"A criminal statute must be sufficiently definite to give notice of the required conduct to one who would avoid its penalties, and to guide the judge in its application and the lawyer in defending one charged with its violation. But few words possess the precision of mathematical symbols, most statutes must deal with untold and unforeseen variations in factual situations, and the practical necessities of discharging the business of government inevitably limit the specificity with which legislators can spell out prohibitions. Consequently, no more than a reasonable degree of certainty can be demanded. Nor is it unfair to require that one who deliberately goes perilously close to an area of proscribed conduct shall take the risk that he may cross the line."

Our approval of the statute at bar does not conflict with the view stated in Kiiskila v. Nichols, 433 F.2d 745 (7th Cir. 1970):

"* * * As part of the right to engage in criticism of governmental policy, citizens also must be permitted to assemble and join together in groups to achieve their objectives. This protected right of association includes members in groups such as Veterans for Peace, organized solely to encourage opposition to governmental policy. United States v. Robel, supra, 389 U.S. 258 at 263, 88 S. Ct. 419, 19 L. Ed. 2d 508; cf. Cafeteria & Restaurant Workers Union v. McElroy, supra, 367 U.S. 886, at 898, 81 S. Ct. 1743, 6 L. Ed. 2d 1230."

*228 In the case at bar, the statute evinces a deliberate attempt "to balance the individual's right to effective communication and the state's interest in peace and harmony". Mosley v. Police Department, 432 F.2d 1256 (7th Cir. 1970). In this respect, § 947.06 does not impinge on the constitutional guarantees of the first amendment and is distinguishable from Thornhill v. Alabama, 310 U.S. 88, 60 S. Ct. 736, 84 L. Ed. 1093 (1940) and Amalgamated Food Employees Union Local 590 v. Logan Valley Plaza, Inc., 391 U.S. 308, 88 S. Ct. 1601, 20 L. Ed. 2d 603 (1968).

The defendant Ceci, a state court county judge, has brought a separate motion to dismiss contending that judicial immunity insulates him from these proceedings. In our opinion, the protection of judicial immunity is a necessary and vibrant one designed to shield the judge from personal liability for acts performed by him in a matter in which he had jurisdiction. Pierson v. Ray, 386 U.S. 547, 87 S. Ct. 1213, 18 L. Ed. 2d 288 (1967); Dieu v. Norton, 411 F.2d 761 (7th Cir. 1969); Jacobson v. Schaefer, 307 F. Supp. 690 (E.D.Wis. 1969). The doctrine of immunity, however, is not fashioned to exempt the judge from supervisory or preventive court action in which the issue is the correctness of his judicial performance, rather than a demand for personal damages. United States v. Clark, 249 F. Supp. 720 (S.D.Ala.1965).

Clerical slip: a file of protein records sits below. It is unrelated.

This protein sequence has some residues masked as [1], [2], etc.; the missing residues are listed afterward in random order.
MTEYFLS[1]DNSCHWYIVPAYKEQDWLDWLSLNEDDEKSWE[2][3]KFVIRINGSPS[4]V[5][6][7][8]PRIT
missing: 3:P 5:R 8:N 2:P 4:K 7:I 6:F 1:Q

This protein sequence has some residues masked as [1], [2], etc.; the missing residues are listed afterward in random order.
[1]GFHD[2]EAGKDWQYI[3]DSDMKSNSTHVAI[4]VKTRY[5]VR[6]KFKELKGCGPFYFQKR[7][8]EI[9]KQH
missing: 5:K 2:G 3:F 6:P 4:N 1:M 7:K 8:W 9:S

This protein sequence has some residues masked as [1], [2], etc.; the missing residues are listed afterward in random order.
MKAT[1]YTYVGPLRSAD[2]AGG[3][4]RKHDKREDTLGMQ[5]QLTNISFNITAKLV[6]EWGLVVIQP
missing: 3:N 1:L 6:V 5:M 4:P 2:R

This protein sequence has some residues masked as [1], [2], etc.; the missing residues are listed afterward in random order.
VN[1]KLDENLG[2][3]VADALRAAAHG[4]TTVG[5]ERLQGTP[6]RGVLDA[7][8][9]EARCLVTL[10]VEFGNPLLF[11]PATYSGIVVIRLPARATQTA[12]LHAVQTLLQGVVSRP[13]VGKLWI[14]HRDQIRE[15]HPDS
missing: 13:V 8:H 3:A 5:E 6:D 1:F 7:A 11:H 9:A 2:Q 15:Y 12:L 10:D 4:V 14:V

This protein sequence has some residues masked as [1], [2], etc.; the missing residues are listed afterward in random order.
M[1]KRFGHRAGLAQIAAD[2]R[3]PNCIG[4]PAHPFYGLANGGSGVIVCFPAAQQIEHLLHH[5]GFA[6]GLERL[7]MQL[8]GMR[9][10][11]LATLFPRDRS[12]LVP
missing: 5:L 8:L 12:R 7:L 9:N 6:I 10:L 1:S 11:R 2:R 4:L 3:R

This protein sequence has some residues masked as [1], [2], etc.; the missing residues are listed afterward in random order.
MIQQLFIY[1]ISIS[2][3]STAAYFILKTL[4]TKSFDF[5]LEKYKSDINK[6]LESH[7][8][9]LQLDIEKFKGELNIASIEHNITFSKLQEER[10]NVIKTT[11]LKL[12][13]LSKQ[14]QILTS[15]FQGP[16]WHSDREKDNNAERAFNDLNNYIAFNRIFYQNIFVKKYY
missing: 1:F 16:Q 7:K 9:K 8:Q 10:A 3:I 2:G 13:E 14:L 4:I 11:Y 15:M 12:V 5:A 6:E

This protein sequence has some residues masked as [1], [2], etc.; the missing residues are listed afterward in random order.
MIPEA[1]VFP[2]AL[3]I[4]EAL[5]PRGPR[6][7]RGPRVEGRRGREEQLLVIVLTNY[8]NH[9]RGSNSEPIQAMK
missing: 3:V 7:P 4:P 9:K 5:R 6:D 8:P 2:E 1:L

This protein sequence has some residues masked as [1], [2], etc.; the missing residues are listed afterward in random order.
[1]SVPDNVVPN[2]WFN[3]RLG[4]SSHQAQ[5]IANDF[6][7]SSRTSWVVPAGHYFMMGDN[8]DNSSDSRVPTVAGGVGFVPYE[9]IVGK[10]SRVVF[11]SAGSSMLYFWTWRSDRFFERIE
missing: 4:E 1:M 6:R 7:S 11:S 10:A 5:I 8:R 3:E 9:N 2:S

Another issue, that of the alleged bad faith enforcement of the statute, was expressly held in abeyance in the court's order entered following the pretrial conference held on May 1, 1970. We believe that the instant decision declaring the statute to be facially valid is dispositive of the only issue which is required to be heard before this three-judge court. We therefore remand to the Honorable John W. Reynolds, as a single-judge district court, the remaining issues in this case.

Now, therefore, it is ordered that § 947.06, Wis.Stats., be and hereby is declared facially constitutional.

It is also ordered that the plaintiffs' demand for a permanent injunction restraining the defendants from enforcing § 947.06, Wis.Stats., be and hereby is denied.

It is further ordered that the motion of the defendant Ceci to dismiss be and hereby is denied.

It is further ordered that this three-judge court be and hereby is dissolved and the remaining issues herein be and hereby are remanded to the Honorable John W. Reynolds, sitting as a single-judge district court.